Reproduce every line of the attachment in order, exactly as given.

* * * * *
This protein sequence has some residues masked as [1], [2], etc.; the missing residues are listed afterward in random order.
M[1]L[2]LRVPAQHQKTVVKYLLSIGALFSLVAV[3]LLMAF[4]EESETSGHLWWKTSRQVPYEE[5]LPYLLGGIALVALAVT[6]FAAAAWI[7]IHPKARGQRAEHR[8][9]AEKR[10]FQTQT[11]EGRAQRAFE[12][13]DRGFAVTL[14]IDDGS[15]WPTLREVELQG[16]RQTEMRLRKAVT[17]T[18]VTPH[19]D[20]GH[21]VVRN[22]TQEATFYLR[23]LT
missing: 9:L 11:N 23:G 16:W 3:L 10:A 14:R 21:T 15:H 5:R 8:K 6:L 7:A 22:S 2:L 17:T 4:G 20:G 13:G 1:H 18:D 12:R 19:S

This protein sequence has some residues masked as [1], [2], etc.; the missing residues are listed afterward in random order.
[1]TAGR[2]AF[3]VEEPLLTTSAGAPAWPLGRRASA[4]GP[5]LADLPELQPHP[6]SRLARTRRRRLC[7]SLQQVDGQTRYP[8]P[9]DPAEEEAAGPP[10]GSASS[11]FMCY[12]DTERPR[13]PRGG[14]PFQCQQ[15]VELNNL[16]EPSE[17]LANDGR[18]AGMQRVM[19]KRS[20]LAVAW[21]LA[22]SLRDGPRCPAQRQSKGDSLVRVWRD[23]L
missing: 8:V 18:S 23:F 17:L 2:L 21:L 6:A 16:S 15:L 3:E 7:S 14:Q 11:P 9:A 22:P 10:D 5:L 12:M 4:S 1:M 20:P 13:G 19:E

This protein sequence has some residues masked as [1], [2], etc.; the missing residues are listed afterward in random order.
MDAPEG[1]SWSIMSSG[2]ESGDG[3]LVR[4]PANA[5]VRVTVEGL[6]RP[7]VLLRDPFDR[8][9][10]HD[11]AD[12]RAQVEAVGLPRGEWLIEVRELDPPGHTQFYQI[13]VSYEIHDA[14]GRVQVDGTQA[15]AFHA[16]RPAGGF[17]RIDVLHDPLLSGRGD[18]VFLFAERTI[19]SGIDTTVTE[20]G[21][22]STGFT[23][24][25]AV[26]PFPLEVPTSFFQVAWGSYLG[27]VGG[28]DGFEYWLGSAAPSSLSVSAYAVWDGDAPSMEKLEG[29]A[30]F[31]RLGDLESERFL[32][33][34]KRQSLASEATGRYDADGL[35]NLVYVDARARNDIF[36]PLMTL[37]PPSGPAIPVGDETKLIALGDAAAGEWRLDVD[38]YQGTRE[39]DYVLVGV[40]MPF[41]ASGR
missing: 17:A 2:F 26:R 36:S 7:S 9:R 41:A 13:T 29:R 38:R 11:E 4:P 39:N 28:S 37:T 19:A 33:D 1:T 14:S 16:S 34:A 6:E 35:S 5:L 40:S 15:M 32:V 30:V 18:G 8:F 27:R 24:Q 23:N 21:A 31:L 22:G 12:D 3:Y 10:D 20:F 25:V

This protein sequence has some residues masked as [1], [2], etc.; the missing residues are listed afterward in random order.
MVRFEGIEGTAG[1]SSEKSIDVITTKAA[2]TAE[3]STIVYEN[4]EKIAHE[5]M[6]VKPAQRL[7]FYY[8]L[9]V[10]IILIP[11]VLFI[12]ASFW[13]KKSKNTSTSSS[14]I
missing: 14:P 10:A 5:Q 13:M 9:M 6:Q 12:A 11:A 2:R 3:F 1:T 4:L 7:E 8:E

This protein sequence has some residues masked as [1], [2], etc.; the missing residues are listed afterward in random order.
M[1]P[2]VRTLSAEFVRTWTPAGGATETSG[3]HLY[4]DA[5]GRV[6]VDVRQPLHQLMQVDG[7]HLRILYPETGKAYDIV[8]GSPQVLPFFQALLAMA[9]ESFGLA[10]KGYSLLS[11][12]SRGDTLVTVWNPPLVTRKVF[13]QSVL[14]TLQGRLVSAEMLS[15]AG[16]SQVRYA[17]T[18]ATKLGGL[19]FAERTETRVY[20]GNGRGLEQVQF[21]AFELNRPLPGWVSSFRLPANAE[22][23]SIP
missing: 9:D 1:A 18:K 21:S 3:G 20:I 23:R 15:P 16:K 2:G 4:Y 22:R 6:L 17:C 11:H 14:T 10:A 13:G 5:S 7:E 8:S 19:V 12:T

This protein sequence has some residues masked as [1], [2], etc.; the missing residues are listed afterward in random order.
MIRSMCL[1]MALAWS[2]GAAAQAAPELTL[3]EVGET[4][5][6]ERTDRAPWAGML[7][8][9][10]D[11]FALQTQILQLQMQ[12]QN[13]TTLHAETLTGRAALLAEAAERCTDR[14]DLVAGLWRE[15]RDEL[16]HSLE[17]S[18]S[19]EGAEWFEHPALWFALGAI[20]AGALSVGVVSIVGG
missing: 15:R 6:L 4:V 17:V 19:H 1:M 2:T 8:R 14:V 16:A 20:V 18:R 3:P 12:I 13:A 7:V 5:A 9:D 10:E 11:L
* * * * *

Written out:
This protein sequence has some residues masked as [1], [2], etc.; the missing residues are listed afterward in random order.
M[1]L[2]LRVPAQHQKTVVKYLLSIGALFSLVAV[3]LLMAF[4]EESETSGHLWWKTSRQVPYEE[5]LPYLLGGIALVALAVT[6]FAAAAWI[7]IHPKARGQRAEHR[8][9]AEKR[10]FQTQT[11]EGRAQRAFE[12][13]DRGFAVTL[14]IDDGS[15]WPTLREVELQG[16]RQTEMRLRKAVT[17]T[18]VTPH[19]D[20]GH[21]VVRN[22]TQEATFYLR[23]LT
missing: 9:L 11:N 23:G 16:W 3:L 10:A 14:R 21:T 15:H 5:R 8:K 6:L 7:A 22:S 2:L 17:T 4:G 20:G 13:G 1:H 18:D 12:R 19:S

This protein sequence has some residues masked as [1], [2], etc.; the missing residues are listed afterward in random order.
[1]TAGR[2]AF[3]VEEPLLTTSAGAPAWPLGRRASA[4]GP[5]LADLPELQPHP[6]SRLARTRRRRLC[7]SLQQVDGQTRYP[8]P[9]DPAEEEAAGPP[10]GSASS[11]FMCY[12]DTERPR[13]PRGG[14]PFQCQQ[15]VELNNL[16]EPSE[17]LANDGR[18]AGMQRVM[19]KRS[20]LAVAW[21]LA[22]SLRDGPRCPAQRQSKGDSLVRVWRD[23]L
missing: 8:V 18:S 23:F 17:L 2:L 21:L 6:A 16:S 15:L 3:E 7:S 14:Q 11:P 9:A 22:P 10:D 5:L 12:M 4:S 1:M 20:P 13:G 19:E

This protein sequence has some residues masked as [1], [2], etc.; the missing residues are listed afterward in random order.
MDAPEG[1]SWSIMSSG[2]ESGDG[3]LVR[4]PANA[5]VRVTVEGL[6]RP[7]VLLRDPFDR[8][9][10]HD[11]AD[12]RAQVEAVGLPRGEWLIEVRELDPPGHTQFYQI[13]VSYEIHDA[14]GRVQVDGTQA[15]AFHA[16]RPAGGF[17]RIDVLHDPLLSGRGD[18]VFLFAERTI[19]SGIDTTVTE[20]G[21][22]STGFT[23][24][25]AV[26]PFPLEVPTSFFQVAWGSYLG[27]VGG[28]DGFEYWLGSAAPSSLSVSAYAVWDGDAPSMEKLEG[29]A[30]F[31]RLGDLESERFL[32][33][34]KRQSLASEATGRYDADGL[35]NLVYVDARARNDIF[36]PLMTL[37]PPSGPAIPVGDETKLIALGDAAAGEWRLDVD[38]YQGTRE[39]DYVLVGV[40]MPF[41]ASGR
missing: 17:A 2:F 26:R 36:S 7:S 9:R 41:A 13:T 29:R 38:R 11:E 4:P 39:N 28:S 37:T 19:A 33:D 1:T 14:S 16:S 34:A 6:E 35:S 5:L 40:S 15:M 32:V 30:V 18:G 8:F 27:R 24:Q 23:N 21:A 31:L 22:G 12:D 3:Y 10:D 20:F 25:V

This protein sequence has some residues masked as [1], [2], etc.; the missing residues are listed afterward in random order.
MVRFEGIEGTAG[1]SSEKSIDVITTKAA[2]TAE[3]STIVYEN[4]EKIAHE[5]M[6]VKPAQRL[7]FYY[8]L[9]V[10]IILIP[11]VLFI[12]ASFW[13]KKSKNTSTSSS[14]I
missing: 14:P 10:A 5:Q 13:M 9:M 6:Q 12:A 11:A 2:R 3:F 1:T 4:L 7:E 8:E

This protein sequence has some residues masked as [1], [2], etc.; the missing residues are listed afterward in random order.
M[1]P[2]VRTLSAEFVRTWTPAGGATETSG[3]HLY[4]DA[5]GRV[6]VDVRQPLHQLMQVDG[7]HLRILYPETGKAYDIV[8]GSPQVLPFFQALLAMA[9]ESFGLA[10]KGYSLLS[11][12]SRGDTLVTVWNPPLVTRKVF[13]QSVL[14]TLQGRLVSAEMLS[15]AG[16]SQVRYA[17]T[18]ATKLGGL[19]FAERTETRVY[20]GNGRGLEQVQF[21]AFELNRPLPGWVSSFRLPANAE[22][23]SIP
missing: 9:D 1:A 18:K 21:S 3:G 20:I 23:R 15:P 16:K 2:G 4:Y 22:R 6:L 17:C 11:H 14:T 10:A 13:G 5:S 7:E 8:S 19:V 12:T

This protein sequence has some residues masked as [1], [2], etc.; the missing residues are listed afterward in random order.
MIRSMCL[1]MALAWS[2]GAAAQAAPELTL[3]EVGET[4][5][6]ERTDRAPWAGML[7][8][9][10]D[11]FALQTQILQLQMQ[12]QN[13]TTLHAETLTGRAALLAEAAERCTDR[14]DLVAGLWRE[15]RDEL[16]HSLE[17]S[18]S[19]EGAEWFEHPALWFALGAI[20]AGALSVGVVSIVGG
missing: 15:R 6:L 4:V 17:V 19:H 1:M 2:T 8:R 14:V 16:A 20:V 18:R 3:P 12:I 13:A 7:V 5:A 9:D 10:E 11:L